-Think long-term with your money

-Be aware of the effects of taxes and fees.

Alternate Account Death Benefit VS. P.L.I.Death Benefit 

 

 

 

Annual

 

Annual

 

 

Alternate

 

 

Perm. Life Ins.

 

 

P.L.I. Death Ben.

Age

Years

Deposit

Withdrawal

 

Account

 

Death Benefit

 

─ Alternate Acct.

3

1

(20,000)

 

 

20,406

 

3,926,483

 

3,906,077

4

2

(20,000)

 

 

41,226

 

4,058,704

 

4,017,478

5

3

(20,000)

 

 

62,469

 

4,208,102

 

4,145,633

6

4

(20,000)

 

 

84,143

 

4,356,049

 

4,271,906

7

5

(20,000)

 

 

106,257

 

4,504,462

 

4,398,205

8

6

(20,000)

 

 

128,820

 

4,652,067

 

4,523,247

9

7

(20,000)

 

 

151,841

 

4,797,371

 

4,645,530

10

8

(20,000)

 

 

175,330

 

4,941,037

 

4,765,707

11

9

(20,000)

 

 

199,295

 

5,083,622

 

4,884,327

12

10

(20,000)

 

 

223,747

 

5,225,780

 

5,002,033

13

11

(20,000)

 

 

248,695

 

5,366,848

 

5,118,153

14

12

(20,000)

 

 

274,149

 

5,506,484

 

5,232,335

15

13

(20,000)

 

 

300,121

 

5,643,796

 

5,343,675

16

14

(20,000)

 

 

326,619

 

5,779,019

 

5,452,400

17

15

(20,000)

 

 

353,655

 

4,953,119

 

4,599,464

18

16

(20,000)

(85,000)

 

294,515

 

4,152,299

 

3,857,784

19

17

(20,000)

(85,000)

 

234,174

 

3,779,234

 

3,545,060

20

18

(20,000)

(85,000)

 

172,608

 

3,698,530

 

3,525,922

21

19

(20,000)

(85,000)

 

109,793

 

3,742,352

 

3,632,559

22

20

 

 

 

112,022

 

805,075

 

693,053

23

21

 

 

 

114,296

 

813,319

 

699,023

24

22

 

 

 

116,616

 

821,982

 

705,366

25

23

 

 

 

118,983

 

831,165

 

712,182

26

24

 

 

 

121,399

 

840,671

 

719,272

27

25

 

 

 

123,863

 

850,711

 

726,848

28

26

 

 

 

126,377

 

861,150

 

734,773

29

27

 

 

 

128,943

 

872,022

 

743,079

30

28

 

 

 

131,560

 

883,298

 

751,738

31

29

 

 

 

134,231

 

895,019

 

760,788

32

30

 

 

 

136,956

 

907,172

 

770,216

33

31

 

 

 

139,736

 

919,724

 

779,988

34

32

 

 

 

142,573

 

932,757

 

790,184

35

33

 

 

 

145,467

 

946,251

 

800,784

36

34

 

 

 

148,420

 

960,225

 

811,805

37

35

 

 

 

151,433

 

974,619

 

823,186

38

36

 

 

 

154,507

 

989,323

 

834,816

39

37

 

 

 

157,643

 

1,004,462

 

846,819

40

38

 

 

 

160,844

 

1,019,957

 

859,113

41

39

 

 

 

164,109

 

1,035,914

 

871,805

42

40

 

 

 

167,440

 

1,052,325

 

884,885

43

41

 

 

 

170,839

 

1,069,250

 

898,411

44

42

 

 

 

174,307

 

1,086,825

 

912,518

45

43

 

 

 

177,846

 

1,104,986

 

927,140

46

44

 

 

 

181,456

 

1,123,809

 

942,353

47

45

 

 

 

185,140

 

1,143,375

 

958,235

48

46

 

 

 

188,898

 

1,163,695

 

974,797

49

47

 

 

 

192,732

 

1,184,860

 

992,128

50

48

 

 

 

196,645

 

1,206,849

 

1,010,204

51

49

 

 

 

200,637

 

1,229,724

 

1,029,087

52

50

 

 

 

204,710

 

1,253,566

 

1,048,856


 

 

 

 

Annual

 

Annual

 

 

Alternate

 

 

Perm. Life Ins.

 

 

P.L.I. Death Ben.

Age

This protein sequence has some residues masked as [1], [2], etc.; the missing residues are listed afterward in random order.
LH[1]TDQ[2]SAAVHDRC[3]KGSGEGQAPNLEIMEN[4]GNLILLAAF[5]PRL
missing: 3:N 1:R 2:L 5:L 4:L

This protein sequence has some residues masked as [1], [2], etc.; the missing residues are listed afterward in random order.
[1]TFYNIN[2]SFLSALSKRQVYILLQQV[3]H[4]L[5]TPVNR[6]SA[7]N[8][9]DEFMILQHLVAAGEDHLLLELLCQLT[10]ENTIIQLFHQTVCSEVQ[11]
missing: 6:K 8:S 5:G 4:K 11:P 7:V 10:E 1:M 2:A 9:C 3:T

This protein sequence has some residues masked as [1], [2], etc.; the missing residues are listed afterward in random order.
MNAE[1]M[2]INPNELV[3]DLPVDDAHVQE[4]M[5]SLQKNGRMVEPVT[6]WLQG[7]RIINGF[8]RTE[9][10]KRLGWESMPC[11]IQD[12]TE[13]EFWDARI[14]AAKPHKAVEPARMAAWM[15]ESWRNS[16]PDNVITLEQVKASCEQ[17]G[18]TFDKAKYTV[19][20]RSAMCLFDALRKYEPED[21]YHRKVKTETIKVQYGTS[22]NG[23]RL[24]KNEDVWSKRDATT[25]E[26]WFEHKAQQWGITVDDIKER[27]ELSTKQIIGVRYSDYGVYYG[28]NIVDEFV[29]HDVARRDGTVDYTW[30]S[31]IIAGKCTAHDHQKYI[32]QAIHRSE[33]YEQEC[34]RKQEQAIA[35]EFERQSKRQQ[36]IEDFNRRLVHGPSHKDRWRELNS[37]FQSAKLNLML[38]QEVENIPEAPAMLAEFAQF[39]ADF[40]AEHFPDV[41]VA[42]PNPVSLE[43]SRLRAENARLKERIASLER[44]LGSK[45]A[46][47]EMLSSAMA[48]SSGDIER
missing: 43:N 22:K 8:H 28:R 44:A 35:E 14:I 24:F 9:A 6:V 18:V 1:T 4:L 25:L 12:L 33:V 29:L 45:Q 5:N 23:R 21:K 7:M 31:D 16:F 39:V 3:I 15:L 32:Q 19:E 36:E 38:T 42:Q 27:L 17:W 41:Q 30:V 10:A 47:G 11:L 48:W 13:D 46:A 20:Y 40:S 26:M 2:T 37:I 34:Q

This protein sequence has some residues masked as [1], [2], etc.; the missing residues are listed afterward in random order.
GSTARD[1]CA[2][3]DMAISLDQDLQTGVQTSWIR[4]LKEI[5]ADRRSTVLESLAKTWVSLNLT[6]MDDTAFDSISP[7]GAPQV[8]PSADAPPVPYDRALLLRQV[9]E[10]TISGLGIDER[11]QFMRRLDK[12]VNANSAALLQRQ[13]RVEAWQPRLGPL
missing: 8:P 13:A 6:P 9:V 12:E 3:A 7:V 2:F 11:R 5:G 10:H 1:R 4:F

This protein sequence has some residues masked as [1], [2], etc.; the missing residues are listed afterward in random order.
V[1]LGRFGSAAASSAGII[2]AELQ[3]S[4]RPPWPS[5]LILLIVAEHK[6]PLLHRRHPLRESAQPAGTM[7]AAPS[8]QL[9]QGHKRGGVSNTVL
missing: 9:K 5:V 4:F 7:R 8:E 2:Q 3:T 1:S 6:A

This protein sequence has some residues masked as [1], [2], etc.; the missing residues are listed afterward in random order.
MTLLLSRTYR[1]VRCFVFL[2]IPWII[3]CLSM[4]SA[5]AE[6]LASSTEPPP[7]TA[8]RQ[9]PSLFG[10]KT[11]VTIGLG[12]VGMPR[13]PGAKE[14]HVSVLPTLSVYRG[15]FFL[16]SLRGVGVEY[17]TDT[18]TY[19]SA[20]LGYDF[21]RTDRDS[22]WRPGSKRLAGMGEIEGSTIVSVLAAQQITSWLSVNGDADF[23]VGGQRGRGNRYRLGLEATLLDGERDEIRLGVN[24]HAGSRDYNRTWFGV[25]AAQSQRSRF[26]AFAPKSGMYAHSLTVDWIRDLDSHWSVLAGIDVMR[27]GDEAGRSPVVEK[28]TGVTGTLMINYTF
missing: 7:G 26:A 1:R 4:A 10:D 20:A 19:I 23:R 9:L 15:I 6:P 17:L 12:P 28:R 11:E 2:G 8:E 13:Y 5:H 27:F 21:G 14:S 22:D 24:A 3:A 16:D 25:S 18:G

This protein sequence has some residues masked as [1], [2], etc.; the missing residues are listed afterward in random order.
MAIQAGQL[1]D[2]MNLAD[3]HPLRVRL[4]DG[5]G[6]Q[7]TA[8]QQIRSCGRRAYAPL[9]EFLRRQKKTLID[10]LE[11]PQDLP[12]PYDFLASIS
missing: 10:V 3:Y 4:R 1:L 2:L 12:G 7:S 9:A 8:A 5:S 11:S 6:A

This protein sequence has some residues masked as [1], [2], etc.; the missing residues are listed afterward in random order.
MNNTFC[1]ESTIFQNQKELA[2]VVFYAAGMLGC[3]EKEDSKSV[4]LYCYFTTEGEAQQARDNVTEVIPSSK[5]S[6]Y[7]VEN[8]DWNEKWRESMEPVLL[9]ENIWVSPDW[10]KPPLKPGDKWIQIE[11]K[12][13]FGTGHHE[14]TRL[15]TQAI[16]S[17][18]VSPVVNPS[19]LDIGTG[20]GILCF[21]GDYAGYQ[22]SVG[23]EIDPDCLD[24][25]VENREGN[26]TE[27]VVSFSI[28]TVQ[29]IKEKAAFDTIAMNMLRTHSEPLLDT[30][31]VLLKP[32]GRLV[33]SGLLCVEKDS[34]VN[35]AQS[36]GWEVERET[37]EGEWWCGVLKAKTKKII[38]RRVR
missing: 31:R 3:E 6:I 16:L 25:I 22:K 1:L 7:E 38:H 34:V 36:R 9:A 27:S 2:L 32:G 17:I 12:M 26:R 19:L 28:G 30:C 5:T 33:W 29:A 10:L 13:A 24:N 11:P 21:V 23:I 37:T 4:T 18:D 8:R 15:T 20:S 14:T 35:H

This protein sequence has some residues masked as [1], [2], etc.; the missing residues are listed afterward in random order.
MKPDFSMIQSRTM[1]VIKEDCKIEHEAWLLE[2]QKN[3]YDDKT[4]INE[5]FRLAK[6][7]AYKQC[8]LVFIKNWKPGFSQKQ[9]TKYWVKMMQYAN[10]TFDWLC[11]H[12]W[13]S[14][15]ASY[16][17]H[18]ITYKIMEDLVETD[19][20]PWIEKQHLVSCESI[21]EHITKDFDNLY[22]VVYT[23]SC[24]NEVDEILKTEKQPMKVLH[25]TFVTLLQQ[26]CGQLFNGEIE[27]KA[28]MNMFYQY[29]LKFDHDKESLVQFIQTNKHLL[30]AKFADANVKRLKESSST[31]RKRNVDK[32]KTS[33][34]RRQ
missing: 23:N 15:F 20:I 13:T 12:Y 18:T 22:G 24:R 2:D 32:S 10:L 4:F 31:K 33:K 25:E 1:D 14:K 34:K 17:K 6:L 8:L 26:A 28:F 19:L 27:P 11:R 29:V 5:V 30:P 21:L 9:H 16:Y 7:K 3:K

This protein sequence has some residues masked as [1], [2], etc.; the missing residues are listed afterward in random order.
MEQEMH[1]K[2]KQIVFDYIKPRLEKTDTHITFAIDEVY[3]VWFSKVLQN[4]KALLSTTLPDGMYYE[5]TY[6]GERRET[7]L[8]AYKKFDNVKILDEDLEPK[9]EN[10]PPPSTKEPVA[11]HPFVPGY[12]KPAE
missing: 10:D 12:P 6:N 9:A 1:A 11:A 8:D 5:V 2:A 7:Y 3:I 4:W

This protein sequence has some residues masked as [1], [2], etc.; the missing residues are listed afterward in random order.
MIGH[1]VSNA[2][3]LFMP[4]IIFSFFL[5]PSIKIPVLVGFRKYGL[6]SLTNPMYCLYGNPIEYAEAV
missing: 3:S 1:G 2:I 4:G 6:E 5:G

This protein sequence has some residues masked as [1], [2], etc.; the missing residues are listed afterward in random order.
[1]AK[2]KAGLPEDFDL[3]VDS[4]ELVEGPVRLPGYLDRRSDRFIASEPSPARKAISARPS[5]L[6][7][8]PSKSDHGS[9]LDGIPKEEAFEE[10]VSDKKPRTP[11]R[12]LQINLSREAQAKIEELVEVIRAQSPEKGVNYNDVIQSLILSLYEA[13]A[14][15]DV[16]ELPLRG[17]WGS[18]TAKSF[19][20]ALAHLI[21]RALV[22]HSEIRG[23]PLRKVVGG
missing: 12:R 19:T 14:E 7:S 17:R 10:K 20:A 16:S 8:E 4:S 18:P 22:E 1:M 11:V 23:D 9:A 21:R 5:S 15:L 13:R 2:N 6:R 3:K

Years

Deposit

Withdrawal

 

Account

 

Death Benefit

 

─ Alternate Acct.

53

51

 

 

 

208,865

 

1,278,365

 

1,069,500

54

52

 

 

 

213,105

 

1,304,151

 

1,091,046

55

53

 

 

 

217,431

 

1,330,928

 

1,113,497

56

54

 

 

 

221,845

 

1,358,841

 

1,136,996

57

55

 

 

 

226,349

 

1,387,920

 

1,161,571

58

56

 

 

 

230,944

 

1,418,172

 

1,187,228

59

57

 

 

 

235,632

 

1,449,551

 

1,213,919

60

58

 

 

 

240,415

 

1,482,066

 

1,241,651

61

59

 

 

 

245,295

 

1,515,724

 

1,270,429

62

60

 

 

 

250,275

 

1,550,532

 

1,300,257

63

61

 

 

 

255,356

 

1,586,482

 

1,331,126

64

62

 

 

 

260,539

 

1,623,599

 

1,363,060

65

63

 

 

 

265,828

 

1,661,941

 

1,396,113

TOTALS

(380,000)

(340,000)

 

265,828

 

1,661,941

 

1,396,113

 

And of course there is no comparison in terms of Death Benefit!

The Bottom Line

If you don’t fully understand the benefits and features of these types of policies, and you buy one from an insurance salesman who also doesn’t understand them (or doesn’t care to explain them to you), and doesn’t know how to properly structure them as a college savings vehicle, then it’s true – you may be better off investing in a 529 plan or some other college savings plan.

However, if you choose to work with a qualified advisor who is intimately familiar with how these policies work and how to design them in your favor, and who will guide you personally over the years to make sure you are using your policy efficiently to achieve the maximum benefits it can provide, then a life insurance policy can be one of the absolute best ways to pay for college – and beyond!

We believe there are a number of valid ways to plan and save for college and for other life expenses, and it is a shame that there is so much misinformation surrounding such a useful and foundational wealth-building tool as permanent life insurance. We do our best to clearly explain the pros and cons of both safer and higher-risk financial tools, so that our clients can make the best and most informed decisions possible when developing either a college or general financial plan.

If you’d like to learn more about utilizing cash value life insurance for college funding or any other insurance or estate planning concern, connect with us today.